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Gradient Polymer/Ceramic Single-Ion Conducting Membrane for High-Voltage Sodium-Ion Batteries

Award Information
Agency: Department of Energy
Branch: N/A
Contract: DE-SC0021492
Agency Tracking Number: 0000264083
Amount: $1,150,000.00
Phase: Phase II
Program: SBIR
Solicitation Topic Code: C51-21a
Solicitation Number: N/A
Solicitation Year: 2021
Award Year: 2022
Award Start Date (Proposal Award Date): 2022-04-04
Award End Date (Contract End Date): 2024-04-03
Small Business Information
1990 S Milestone Drive Suite A
Salt Lake City, UT 84104-1202
United States
DUNS: 968471248
HUBZone Owned: No
Woman Owned: Yes
Socially and Economically Disadvantaged: Yes
Principal Investigator
 Junhua (Hunter) Song
 (801) 386-8555
Business Contact
 Lynn Zhang
Phone: (801) 803-1303
Research Institution

Electrification has become a global megatrend as the world moves toward an era of clean and sustainable energy. A core enabler of this transition is the development of highly efficient, safe, and low-cost rechargeable batteries. However, with the relatively high cost of lithium-ion batteries (LIBs) and non-uniform geographical distribution of their raw materials, it is of imminent interest to look for alternative battery chemistries. Sodium-ion battery (SIB) is a drop-in option for this purpose owing to the similar chemistry and substantially lower cost. Storagenergy Technologies, Inc. will continue the R&D efforts to develop the innovative gradient polymer/ceramic single-ion conducting membrane (GSICM) for high voltage sodium-ion batteries. The continuation of the project will enable scalable production of cation-selective membrane with a transference number close to unity, while preserving a comparable ionic conductivity to liquid electrolyte. The proposed membrane will enable high energy, long-cycle life and high-power SIB prototypes and therefore accelerate the advent of an electrified society. The reduction of greenhouse emissions through the adoption of alternative energy sources require large-scale distributed energy storage to counter their intermittent nature. Our membrane design will facilitate the deployment of low-cost sodium-ion batteries for grid-scale energy storage systems. The successful development of this membrane technology will enable a new family of American batteries for both commercial and defense sectors. This technology will revolutionize other energy related fields, e.g., electric transport by enabling widespread adoption of renewable energy sources through low cost and high reliability. The insights gained in this project will also benefit the development of emerging battery chemistries using unconventional electrolytes, including potassium, zinc and aluminum batteries.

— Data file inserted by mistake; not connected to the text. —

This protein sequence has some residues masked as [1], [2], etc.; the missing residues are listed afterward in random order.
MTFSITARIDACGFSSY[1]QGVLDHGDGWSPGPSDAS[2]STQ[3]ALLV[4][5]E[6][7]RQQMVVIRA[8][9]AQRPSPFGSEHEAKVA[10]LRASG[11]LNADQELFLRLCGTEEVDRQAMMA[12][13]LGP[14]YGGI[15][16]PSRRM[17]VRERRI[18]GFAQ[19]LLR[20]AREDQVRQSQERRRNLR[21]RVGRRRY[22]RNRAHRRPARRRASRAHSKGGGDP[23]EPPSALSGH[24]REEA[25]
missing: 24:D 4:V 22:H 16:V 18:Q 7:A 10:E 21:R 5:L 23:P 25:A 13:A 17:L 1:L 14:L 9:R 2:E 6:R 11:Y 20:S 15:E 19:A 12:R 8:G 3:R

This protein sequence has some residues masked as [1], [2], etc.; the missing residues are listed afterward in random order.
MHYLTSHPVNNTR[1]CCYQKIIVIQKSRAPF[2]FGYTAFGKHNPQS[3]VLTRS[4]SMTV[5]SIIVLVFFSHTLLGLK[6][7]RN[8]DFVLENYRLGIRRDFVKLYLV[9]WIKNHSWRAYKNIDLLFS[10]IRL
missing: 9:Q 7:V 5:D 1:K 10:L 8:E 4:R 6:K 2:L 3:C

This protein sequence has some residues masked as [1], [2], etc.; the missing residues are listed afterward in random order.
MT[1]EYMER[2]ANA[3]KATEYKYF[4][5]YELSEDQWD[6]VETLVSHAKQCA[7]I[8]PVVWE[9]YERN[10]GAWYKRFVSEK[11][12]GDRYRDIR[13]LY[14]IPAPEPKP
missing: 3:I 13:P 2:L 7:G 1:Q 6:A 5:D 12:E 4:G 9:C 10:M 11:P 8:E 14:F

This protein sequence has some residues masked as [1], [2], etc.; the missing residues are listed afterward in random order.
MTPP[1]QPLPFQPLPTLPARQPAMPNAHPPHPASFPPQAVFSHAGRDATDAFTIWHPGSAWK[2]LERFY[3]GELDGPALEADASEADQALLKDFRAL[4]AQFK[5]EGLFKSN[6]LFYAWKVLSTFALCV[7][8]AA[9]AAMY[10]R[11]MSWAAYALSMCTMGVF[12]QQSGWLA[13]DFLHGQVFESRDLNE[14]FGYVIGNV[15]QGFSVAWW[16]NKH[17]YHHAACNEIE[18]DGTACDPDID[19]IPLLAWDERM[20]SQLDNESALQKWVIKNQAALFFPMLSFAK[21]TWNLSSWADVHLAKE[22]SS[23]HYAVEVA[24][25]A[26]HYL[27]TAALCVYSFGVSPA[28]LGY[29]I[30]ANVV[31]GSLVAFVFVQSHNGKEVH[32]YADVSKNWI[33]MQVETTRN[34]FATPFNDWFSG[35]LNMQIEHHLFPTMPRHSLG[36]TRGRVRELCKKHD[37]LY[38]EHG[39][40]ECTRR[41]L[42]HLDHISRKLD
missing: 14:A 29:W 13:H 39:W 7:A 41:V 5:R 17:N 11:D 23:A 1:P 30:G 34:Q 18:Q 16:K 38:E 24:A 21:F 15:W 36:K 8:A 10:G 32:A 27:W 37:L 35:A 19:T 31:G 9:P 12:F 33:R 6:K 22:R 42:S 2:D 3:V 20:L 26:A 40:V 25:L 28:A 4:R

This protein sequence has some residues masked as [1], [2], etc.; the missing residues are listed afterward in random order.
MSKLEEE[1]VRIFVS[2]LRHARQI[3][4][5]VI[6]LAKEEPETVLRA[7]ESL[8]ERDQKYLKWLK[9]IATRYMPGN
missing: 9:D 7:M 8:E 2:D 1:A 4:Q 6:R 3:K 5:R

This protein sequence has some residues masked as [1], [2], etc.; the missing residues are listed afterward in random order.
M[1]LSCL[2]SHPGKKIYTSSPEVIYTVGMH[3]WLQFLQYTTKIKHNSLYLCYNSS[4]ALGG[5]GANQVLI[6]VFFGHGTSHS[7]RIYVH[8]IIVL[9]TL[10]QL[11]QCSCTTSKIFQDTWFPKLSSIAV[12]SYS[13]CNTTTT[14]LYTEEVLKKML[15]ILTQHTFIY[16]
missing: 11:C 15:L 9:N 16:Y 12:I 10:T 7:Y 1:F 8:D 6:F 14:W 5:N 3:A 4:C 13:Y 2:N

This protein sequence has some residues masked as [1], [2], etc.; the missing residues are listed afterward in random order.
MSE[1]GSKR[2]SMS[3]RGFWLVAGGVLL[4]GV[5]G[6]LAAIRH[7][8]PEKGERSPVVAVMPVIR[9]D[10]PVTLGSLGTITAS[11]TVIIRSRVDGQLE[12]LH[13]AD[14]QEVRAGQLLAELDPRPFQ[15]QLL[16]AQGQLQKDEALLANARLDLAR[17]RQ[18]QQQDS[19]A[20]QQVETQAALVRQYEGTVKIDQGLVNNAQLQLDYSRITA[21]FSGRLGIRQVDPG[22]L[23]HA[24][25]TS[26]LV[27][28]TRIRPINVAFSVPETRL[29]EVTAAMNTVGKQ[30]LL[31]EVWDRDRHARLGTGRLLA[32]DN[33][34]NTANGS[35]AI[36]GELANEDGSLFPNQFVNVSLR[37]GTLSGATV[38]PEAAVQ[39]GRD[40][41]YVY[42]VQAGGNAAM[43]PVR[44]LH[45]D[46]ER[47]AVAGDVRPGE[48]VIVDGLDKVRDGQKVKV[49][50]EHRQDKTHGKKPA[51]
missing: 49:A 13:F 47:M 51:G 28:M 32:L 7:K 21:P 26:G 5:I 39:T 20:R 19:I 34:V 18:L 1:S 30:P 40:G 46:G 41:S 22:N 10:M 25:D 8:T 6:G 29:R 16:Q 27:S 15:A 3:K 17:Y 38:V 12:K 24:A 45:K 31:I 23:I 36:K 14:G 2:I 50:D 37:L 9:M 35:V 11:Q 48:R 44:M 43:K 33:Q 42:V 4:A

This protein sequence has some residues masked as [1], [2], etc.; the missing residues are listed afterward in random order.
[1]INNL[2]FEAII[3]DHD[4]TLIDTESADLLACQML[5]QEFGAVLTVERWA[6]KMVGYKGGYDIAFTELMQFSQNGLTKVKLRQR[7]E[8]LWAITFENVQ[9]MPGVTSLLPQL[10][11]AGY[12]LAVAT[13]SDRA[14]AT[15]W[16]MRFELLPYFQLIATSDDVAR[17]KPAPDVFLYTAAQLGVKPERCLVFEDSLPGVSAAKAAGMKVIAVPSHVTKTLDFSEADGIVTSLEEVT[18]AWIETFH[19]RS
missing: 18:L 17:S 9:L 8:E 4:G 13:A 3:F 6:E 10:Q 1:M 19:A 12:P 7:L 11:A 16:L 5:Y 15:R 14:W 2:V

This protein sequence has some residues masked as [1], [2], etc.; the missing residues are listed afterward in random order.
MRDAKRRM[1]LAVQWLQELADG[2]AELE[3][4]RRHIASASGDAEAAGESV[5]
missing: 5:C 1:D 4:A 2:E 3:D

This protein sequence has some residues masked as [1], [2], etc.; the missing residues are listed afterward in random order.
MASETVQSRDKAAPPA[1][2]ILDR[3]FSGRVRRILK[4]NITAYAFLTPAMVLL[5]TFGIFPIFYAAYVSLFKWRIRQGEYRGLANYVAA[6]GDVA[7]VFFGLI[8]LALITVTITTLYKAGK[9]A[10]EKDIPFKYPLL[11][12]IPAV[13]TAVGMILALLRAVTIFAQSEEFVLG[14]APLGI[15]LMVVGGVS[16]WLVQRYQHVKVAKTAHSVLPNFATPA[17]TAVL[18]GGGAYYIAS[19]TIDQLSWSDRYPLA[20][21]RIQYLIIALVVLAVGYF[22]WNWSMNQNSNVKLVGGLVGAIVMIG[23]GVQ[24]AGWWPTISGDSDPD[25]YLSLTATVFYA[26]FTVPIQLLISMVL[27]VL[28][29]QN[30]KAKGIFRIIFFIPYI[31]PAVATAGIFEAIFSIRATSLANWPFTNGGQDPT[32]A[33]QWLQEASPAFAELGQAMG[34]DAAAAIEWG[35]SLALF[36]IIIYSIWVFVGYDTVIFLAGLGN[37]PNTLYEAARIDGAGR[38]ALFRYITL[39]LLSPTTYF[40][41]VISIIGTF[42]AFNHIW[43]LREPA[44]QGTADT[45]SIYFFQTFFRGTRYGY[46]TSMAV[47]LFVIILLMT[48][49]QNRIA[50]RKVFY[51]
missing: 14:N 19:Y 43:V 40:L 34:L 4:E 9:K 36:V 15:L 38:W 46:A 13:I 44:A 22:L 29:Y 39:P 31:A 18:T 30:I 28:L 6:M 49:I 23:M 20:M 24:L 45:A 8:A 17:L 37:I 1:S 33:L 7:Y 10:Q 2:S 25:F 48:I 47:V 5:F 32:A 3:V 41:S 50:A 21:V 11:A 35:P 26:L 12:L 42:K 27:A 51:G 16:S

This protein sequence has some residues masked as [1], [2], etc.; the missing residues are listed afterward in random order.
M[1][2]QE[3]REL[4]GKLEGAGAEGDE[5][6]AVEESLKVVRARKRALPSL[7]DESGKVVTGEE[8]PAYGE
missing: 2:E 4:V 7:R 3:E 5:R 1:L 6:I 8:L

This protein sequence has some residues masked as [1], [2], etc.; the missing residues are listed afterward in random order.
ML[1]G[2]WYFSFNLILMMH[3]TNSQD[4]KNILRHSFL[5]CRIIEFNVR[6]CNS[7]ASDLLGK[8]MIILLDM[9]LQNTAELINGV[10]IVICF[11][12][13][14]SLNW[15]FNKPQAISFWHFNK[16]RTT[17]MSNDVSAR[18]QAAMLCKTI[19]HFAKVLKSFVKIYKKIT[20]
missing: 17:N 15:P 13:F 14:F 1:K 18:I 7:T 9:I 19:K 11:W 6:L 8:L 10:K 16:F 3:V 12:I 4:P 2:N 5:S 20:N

* Information listed above is at the time of submission. *

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